You know you've been to the DMV one too many times when you tell the children to "go to their normal seats", and they know exactly what to do...when, if the workers were wearing name tags, you could spot 5 you know by name. Yesterday we made our third trip to the DMV. As I mentioned before, my first trip was useless. But I never told the whole story about my second trip wherein I procured my Connecticut driver's license.
The process to get my license was as follows: Wait in one line to get a number; once the number is called, wait in a second line to explain the purpose of the visit and to fill out paperwork; the third line is for an eye test; the fourth line is for the picture and payment; and the last line is to receive the license.
Line #1 and Line #2 were uneventful, but I was nervous by the time I plopped down in my seat to wait for Line #3. Part of this anxiety stemmed from the fact that I had just heard the commander of Line #3 bawl out a customer with an, "I can't help you. Have a nice day", which sounded a whole lot more like, "I CAN'T help you HAVE A NICE DAY!!!!!" Moreover, I was still reeling from the news I had received in Line #2.
The majority of my time in Line #2 was spent filling out a name change form. I said to the gentleman in charge of Line #2, "You know, I have been Mrs. P for 15 years. Are you SURE you need me to fill out this Name Change Form?" He was sure. So, while I was changing my name in what seemed like a twilight zone moment, I took the opportunity to ask some questions. I explained that I was anxious to get my CT license. I needed the license to secure car insurance. And we needed the car insurance in order to get license plates. I wondered about the cost involved in registering our cars with the state. He listed the fees: $125 per car just to register, PLUS a 6% sales tax on the value of each car. My mad math skills kicked in as I was half listening. "So that's going to be between $2500 and $3000?" I exclaimed. He nodded. "But we already paid sales tax on the cars in Georgia," I argued.
"But you never paid them in the state of Connecticut," he responded then added, "Welcome to Connecticut!"
And so as I approached the lovely man who commanded Line #3, I was pondering the fact that if "Santa" must spend his (or her) life savings just to drive his (or her) sleigh in the state of CT, the children may receive nothing but coal in their stockings this year.
"Read the numbers from left to right," the Commander barked. I proceeded to read the numbers from right to left because, in my mind, he must have been asking me to follow specific, rather out of the ordinary instructions. After all, English is still this country's language, and English is read left to right. So if he had wanted me to read it left to right, he would have simply instructed me to "read the numbers". So when I received specific directionals, I assumed I was to do something different from the norm.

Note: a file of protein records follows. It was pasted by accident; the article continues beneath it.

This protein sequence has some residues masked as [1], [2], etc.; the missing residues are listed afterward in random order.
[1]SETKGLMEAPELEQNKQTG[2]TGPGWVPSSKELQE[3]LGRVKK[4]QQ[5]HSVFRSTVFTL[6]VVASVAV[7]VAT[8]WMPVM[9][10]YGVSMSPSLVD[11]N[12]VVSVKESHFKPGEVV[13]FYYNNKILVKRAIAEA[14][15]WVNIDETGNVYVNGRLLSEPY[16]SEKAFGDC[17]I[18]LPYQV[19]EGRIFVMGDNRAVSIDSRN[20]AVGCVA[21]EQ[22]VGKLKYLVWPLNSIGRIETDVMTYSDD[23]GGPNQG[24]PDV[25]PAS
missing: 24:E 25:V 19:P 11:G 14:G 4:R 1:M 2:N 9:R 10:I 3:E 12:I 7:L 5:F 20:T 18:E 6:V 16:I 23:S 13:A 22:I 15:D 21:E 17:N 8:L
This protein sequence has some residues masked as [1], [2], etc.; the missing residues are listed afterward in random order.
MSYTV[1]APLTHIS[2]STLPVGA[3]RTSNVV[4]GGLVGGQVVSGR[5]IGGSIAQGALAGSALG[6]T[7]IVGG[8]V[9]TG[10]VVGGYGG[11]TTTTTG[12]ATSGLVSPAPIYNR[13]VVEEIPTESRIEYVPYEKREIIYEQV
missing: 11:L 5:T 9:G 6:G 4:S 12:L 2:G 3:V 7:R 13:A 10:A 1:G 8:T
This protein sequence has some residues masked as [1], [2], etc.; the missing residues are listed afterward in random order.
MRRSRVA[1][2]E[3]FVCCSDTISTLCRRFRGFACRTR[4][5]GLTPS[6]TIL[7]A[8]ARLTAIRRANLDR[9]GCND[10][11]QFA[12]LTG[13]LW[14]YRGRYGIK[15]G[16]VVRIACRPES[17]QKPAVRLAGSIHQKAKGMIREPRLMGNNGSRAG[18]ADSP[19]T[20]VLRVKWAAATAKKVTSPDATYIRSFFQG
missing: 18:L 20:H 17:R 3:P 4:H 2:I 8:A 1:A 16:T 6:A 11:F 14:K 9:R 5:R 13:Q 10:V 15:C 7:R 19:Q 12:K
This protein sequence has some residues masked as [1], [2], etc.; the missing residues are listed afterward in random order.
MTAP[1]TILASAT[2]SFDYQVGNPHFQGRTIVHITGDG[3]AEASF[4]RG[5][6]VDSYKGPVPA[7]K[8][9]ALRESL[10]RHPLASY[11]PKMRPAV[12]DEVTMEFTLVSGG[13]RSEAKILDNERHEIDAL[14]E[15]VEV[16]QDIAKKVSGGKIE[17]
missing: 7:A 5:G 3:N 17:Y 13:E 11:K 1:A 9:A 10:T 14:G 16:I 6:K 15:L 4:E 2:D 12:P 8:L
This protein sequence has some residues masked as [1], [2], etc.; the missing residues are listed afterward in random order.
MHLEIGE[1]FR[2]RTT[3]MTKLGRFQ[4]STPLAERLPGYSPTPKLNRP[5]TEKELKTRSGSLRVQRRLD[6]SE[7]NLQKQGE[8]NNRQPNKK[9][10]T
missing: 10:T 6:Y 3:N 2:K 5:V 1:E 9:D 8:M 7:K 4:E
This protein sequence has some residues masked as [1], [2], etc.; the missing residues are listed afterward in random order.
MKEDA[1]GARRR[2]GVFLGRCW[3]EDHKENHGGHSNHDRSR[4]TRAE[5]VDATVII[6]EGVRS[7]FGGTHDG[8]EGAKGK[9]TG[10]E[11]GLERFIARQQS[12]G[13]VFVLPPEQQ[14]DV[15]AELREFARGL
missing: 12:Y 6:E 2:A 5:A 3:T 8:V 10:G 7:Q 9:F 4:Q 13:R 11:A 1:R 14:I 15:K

He glared at me. "I said read it from left to right."
"Oh." I rattled off the numbers. "I do know my left from my right," I added and flashed him a wry smile. He wasn't amused.
Next I was to look at a line of signs and identify the one that appeared the closest. I almost giggled when I wondered to myself how the Commander would react if I answered, "The little triangle one", but then I thought that perhaps not being able to identify a yield sign might be reason enough to prevent one from obtaining a driver's license in the state of Connecticut, so I refrained.
Needless to say, by the time I reached Line #4, I was not smiling so my picture looks more like a mug shot than a photo. I suppose that's more appropriate anyway. When you get stopped, I know from experience you aren't really in the mood to flash the officer a giant, friendly smile. So really the mug shot on a driver's license is a much more effective tool to use when trying to prove identity.
So I had my mug shot taken in Line #4. Line #5 didn't take long at all, and we were on our way home to await Trip #3 to the DMV.
Between Trip #2 and #3 my husband did the dirty work of finding local car insurance for both cars. Remember that ticket we got on our way to our not Disney Disney vacation back in 2009? That ticket never increased our rates with the friendly people at the Georgia Farm Bureau, but apparently when you live in the Insurance Capital of the World, they get you for everything. The ticket did indeed make a difference, but what can you do?
Trip #3 to the DMV began with the Grand Search for a Service Station That Will Check Emissions. We finally found one and headed over with both cars. At the DMV, only 2 lines were required for this task. Mark took care of his car, and I took care of mine. It was quite painless actually, and we left with new tags in our hands, a fact that doesn't make me all that happy: I had campaigned for keeping our Georgia tags through winter with the hopes that other drivers would throw me a little sympathy on the snowy roads.
As we left, I bid the DMV good-bye with an, "I hope I don't have to see you again until I have to bring my 16-year-old daughter here for her driving test." But then I retracted that farewell because, well, I have asked my daughter repeatedly to stop growing up, and I hope this year she'll actually listen to me. If she does, that will mean she'll stay at 10, and that will be fine with me.
Oh, and that astronomical tax fee the guy in charge of Line #2 on Trip #2? Well, I was informed by the kind man on Trip #3 that since we already paid sales tax on our cars in Georgia, there is no reason for us to pay them again in Connecticut. Hmmm...who'dathunk it? Now I'm just waiting for that phone call: "Uh, Ma'am, we're going to need you to come back in. Dude at Line #2 on your second trip to the DMV had you fill out a Name Change Form. That was the wrong form. Didn't you think it was strange he asked you to fill that out when you have been Mrs. P for over 15 years?"